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  • Document

    Stigma, HIV/AIDS and prevention of mother-to-child transmission: a pilot study in Zambia, India, Ukraine and Burkina Faso

    Panos AIDS Programme, 2001
    Aims to assess and provide an initial analysis of the extent of perceived and enacted stigma, consider stigma in general and, more specifically, that surrounding mother-to-child transmission, and to explore what steps might be taken to alleviate it.Piolot research was conducted in India (South Asia), Ukraine (Eastern Europe), Burkina Faso (Francophone West Africa) and Zambia (Anglophone South
  • Document

    An inclusive society for an ageing population: the employment and social protection challenge

    International Labour Organization, 2002
    Argues that the increasing proportion of the population aged 60 and over poses a growing policy challenge in both developed and developing countries.
  • Document

    TRIPS and public health: the next battle

    Oxfam, 2002
    This Oxfam policy paper looks at how the Trade-Related Aspects of Intellectual Property Rights (TRIPS) agreement may prevent many developing countries from finding affordable sources of vital new medicines.
  • Document

    Risky business: how the World Bank’s insurance arm fails the poor and harms the environment

    Friends of the Earth, 2002
    This report provides basic information about the Multilateral Investment Guarantee Agency (MIGA)does, and assesses its record of supporting environmentally damaging, developmentally dubious projects. It gives an overview of MIGA’s current activities, membership, funding sources, recent growth, and role within the larger political risk insurance industry.
  • Document

    Evaluating programs for HIV/AIDS prevention and care in Developing Countries: handbook for program managers and decision makers

    Development Experience Clearinghouse, USAID, 2001
    Set of tools for a comprehensive and strategic approach to evaluation of programs related to the sexual transmission of HIV. It was developed for a target audience of program managers and decision makers of service delivery programs.The handbook describes the methods needed to answer three simple but important questions: Are we doing the right things? Are we doing them right?
  • Document

    Response to AIDS at individual, household and community levels in Thailand

    United Nations [UN] Research Institute for Social Development, 2002
    Looks at how individuals, families and communities cope with and respond to the challenges presented by HIV/AIDS, particularly outside the much-studied Northern Region. . It begins by briefly reviewing the influence of the on-going social transformation in relation to the AIDS epidemic in Thailand.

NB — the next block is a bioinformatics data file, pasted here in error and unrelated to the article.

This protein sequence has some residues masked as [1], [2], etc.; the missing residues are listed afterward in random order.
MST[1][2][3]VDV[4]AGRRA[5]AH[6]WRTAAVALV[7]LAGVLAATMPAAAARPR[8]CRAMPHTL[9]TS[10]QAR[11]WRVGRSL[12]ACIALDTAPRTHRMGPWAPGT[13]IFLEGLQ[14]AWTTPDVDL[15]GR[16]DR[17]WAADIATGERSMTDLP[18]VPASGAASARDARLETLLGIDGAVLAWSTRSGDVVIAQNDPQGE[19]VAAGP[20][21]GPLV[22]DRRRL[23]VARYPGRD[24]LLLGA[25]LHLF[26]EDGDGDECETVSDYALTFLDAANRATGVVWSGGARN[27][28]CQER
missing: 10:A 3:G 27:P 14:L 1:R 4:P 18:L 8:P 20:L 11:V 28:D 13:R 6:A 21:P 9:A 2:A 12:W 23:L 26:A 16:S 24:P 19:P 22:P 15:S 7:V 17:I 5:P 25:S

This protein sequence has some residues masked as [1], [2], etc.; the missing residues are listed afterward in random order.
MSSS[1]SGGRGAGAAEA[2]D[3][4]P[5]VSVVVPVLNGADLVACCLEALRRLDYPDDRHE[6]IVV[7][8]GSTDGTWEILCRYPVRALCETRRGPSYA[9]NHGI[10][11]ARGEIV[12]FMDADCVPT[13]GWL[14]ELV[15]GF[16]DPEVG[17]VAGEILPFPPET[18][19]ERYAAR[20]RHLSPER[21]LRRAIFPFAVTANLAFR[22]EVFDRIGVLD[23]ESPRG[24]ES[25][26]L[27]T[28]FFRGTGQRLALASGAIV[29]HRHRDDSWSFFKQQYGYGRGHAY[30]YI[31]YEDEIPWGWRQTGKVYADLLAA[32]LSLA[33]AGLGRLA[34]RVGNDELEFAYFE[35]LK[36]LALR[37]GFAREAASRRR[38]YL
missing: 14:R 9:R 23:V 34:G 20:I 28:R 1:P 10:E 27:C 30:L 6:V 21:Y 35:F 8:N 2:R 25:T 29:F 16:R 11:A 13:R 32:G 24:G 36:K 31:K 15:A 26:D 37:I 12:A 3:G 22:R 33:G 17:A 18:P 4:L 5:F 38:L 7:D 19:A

• Document

    Trade for life: making trade work for poor people

    id21 Development Research Reporting Service, 2002
    Globalisation and trade should help to bring the world’s rich and poor closer, but evidence shows that quite often the opposite is happening. Is there an alternative that will improve the plight of the poor?
  • Document

    The multilateral trading system: a development perspective

    United Nations Development Programme, 2001
    This paper analyses the global governance of trade from a development and developing country perspective with a particular emphasis on its institutional framework. The paper begins by looking at the role of trade and the world trading system in the context of development. It provides an analysis of the historical evolution of the world trading system in the post World War II period.
  • Document

    The "state of the debate" on traditional knowledge

    United Nations [UN] Conference on Trade and Development, 2002
    This document summarizes the current "state of the debate" in major intergovernmental forums dealing with traditional knowledge (TK) and access to genetic resources and benefit sharing.
  • Document

    Actual and de facto childlessness in East Java: a preliminary analysis

    Oxford Institute of Ageing, 2002
    The limitations of state provision in developing countries have meant that research on elderly welfare has more or less inevitably focussed on support available via family systems. The short answer to the question “What help exists for poor and frail elderly people?” presupposes a simple solution: their children.

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